Château Golan Winery is an Israeli winery established in 1999 and is one of Israel’s most extravagant. It is located in southern Golan Heights, near the Yarmuk River. The winery features a French-style Château; built from basalt, which is also used for art exhibitions. Furthermore, the winery grows thirteen grape types! Including Bordelaise varieties Cabernet Sauvignon; Merlot; Cabernet Franc, and Petit Verdot; Mediterranean varieties of French and Spanish origin: Syrah; Grenache, Mourvèdre, Carignan, Petite Syrah; Roussanne, Grenache Blanc and Viognier; and the Portuguese variety Touriga Nacional. Production is about 75,000 bottles annually.
The Story of Château Golan Winery
The story of Chateau Golan Winery began in 1996 when the Rybak family planted 131 dunams of Cabernet Sauvignon and Merlot grapes from Moshav Eliad in the agricultural areas of the Moshav in southern Golan Heights. In 1999, the family established a small winery in the farmyard in partnership with Shuki Shai and produced the first 7,000 bottles of Cabernet Sauvignon.
Then in the 2000 vintage, in addition to a consultant who already had a winery, it was decided to bring in a winemaker from abroad to help during the vintage season, which has already grown to about twenty tons of Cabernet Sauvignon and Merlot.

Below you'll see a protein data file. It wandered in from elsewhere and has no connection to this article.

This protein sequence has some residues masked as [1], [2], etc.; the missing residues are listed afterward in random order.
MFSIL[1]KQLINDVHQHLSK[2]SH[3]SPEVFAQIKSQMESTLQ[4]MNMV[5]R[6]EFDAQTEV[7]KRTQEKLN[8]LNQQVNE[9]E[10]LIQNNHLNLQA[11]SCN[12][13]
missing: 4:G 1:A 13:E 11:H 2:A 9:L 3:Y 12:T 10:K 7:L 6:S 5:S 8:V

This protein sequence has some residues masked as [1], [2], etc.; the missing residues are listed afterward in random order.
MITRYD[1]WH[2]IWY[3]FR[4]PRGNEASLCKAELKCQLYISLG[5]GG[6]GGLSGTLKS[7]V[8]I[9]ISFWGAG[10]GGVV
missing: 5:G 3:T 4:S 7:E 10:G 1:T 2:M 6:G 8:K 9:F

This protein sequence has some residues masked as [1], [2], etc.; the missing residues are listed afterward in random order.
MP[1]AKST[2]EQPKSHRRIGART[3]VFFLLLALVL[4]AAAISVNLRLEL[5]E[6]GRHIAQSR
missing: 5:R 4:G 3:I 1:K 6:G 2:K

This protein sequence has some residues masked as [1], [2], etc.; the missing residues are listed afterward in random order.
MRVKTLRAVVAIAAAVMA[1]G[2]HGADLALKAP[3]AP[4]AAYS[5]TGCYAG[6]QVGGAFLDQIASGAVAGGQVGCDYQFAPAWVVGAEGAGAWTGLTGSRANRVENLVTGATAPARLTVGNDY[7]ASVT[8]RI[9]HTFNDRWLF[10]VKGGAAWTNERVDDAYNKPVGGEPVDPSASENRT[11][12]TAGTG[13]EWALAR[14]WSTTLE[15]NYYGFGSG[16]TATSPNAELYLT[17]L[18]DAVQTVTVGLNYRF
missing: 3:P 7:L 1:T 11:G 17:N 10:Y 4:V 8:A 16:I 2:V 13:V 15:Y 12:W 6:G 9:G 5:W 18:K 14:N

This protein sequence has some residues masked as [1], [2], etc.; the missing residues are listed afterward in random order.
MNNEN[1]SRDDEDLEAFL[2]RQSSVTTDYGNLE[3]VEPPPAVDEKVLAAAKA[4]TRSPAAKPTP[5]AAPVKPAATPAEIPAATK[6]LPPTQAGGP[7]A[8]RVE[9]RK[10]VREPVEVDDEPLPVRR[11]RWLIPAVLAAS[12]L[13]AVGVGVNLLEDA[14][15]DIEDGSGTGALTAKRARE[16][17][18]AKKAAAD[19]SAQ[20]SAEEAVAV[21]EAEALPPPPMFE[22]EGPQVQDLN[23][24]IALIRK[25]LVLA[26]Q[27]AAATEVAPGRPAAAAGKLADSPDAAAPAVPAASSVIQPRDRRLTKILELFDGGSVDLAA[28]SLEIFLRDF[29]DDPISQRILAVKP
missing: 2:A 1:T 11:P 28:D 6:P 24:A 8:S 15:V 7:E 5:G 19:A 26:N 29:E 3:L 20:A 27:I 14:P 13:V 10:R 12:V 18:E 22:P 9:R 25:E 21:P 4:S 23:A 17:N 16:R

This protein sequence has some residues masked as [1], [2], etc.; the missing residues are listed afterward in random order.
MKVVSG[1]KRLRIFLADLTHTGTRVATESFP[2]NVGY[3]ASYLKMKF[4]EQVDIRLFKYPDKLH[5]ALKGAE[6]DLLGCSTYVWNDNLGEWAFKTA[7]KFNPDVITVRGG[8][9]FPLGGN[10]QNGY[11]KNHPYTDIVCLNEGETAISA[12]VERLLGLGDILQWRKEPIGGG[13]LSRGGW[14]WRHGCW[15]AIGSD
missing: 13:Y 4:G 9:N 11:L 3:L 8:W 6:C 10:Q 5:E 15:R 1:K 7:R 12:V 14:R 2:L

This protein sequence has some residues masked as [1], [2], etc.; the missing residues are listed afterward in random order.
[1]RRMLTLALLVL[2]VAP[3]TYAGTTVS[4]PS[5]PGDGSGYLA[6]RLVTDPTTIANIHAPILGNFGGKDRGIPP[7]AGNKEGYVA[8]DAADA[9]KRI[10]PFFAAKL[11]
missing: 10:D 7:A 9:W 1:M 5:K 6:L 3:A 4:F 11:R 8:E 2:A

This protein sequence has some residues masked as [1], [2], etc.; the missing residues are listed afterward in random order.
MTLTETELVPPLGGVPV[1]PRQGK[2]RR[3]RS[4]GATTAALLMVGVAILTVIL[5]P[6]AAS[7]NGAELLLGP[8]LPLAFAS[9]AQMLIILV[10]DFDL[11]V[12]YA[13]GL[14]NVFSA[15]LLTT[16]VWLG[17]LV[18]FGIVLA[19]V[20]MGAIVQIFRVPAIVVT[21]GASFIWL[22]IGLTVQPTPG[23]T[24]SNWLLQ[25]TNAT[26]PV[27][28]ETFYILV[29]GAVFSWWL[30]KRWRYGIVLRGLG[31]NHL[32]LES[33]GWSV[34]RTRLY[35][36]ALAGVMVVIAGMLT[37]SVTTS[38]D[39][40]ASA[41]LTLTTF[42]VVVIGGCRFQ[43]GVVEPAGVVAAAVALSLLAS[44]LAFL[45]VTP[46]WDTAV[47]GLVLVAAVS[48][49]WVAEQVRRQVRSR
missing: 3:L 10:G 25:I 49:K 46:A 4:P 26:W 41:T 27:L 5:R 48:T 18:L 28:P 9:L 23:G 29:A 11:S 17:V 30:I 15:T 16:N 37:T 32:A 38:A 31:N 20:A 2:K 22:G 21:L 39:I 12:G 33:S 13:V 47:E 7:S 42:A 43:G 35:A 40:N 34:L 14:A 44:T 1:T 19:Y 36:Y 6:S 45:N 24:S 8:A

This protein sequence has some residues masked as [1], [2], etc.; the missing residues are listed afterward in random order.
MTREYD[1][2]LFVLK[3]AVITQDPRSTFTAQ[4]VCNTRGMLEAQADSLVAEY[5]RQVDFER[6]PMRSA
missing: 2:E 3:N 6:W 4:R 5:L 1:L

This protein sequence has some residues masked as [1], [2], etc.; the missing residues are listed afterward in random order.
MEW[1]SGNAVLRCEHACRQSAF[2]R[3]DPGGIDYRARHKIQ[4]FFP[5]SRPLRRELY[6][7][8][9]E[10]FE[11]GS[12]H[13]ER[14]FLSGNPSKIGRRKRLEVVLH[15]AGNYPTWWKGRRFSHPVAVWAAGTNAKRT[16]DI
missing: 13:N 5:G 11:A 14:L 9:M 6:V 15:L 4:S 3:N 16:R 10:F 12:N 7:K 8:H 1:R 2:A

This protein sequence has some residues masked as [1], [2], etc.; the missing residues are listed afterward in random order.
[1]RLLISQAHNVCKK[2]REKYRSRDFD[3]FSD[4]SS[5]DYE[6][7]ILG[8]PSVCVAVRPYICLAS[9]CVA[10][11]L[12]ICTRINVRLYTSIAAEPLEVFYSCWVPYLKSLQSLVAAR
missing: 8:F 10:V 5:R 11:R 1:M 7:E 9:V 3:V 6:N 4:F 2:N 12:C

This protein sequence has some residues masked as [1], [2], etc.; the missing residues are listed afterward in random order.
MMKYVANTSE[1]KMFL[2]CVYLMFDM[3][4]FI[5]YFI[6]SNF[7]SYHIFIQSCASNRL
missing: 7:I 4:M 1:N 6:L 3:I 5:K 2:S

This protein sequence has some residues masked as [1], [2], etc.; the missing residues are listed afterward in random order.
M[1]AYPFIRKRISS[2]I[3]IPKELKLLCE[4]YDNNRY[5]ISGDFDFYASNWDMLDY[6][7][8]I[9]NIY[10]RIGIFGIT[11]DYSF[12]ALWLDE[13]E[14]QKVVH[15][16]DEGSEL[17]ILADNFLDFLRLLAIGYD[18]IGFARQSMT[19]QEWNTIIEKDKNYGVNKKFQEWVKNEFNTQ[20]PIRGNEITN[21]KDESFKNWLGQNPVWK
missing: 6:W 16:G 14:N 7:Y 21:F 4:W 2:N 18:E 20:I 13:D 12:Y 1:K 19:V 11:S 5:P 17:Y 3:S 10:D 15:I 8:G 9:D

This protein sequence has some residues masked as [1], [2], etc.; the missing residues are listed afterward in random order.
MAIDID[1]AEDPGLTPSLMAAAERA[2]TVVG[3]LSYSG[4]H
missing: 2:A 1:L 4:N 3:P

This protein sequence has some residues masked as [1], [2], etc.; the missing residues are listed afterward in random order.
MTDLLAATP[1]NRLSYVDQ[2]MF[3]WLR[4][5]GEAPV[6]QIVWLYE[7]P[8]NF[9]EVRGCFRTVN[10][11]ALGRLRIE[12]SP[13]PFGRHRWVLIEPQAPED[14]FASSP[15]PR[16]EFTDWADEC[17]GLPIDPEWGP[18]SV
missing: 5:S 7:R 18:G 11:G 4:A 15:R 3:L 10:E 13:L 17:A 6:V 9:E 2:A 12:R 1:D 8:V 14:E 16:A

So a year later, when bottle production moved to the new building and had already risen to 30,000, a young and energetic winemaker named Uri Hetz came to the winery and returned from a bachelor’s and master’s degree at the University of Oregon and specialized in Joseph Phelps Winery in California and Tzora Winery in Israel. Uri Hetz arrived the day before the 2001 vintage and has not stopped working at the winery since.
Uri helped promote the winery with his original thinking and uncompromising approach. So after a few years of work, he joined the winery as a partner. Then in 2002, another 110 dunams were planted, new grape varieties were added, and the amount of production continued to increase. New plantings are constantly being added to increase production, replace old plots and try more new varieties.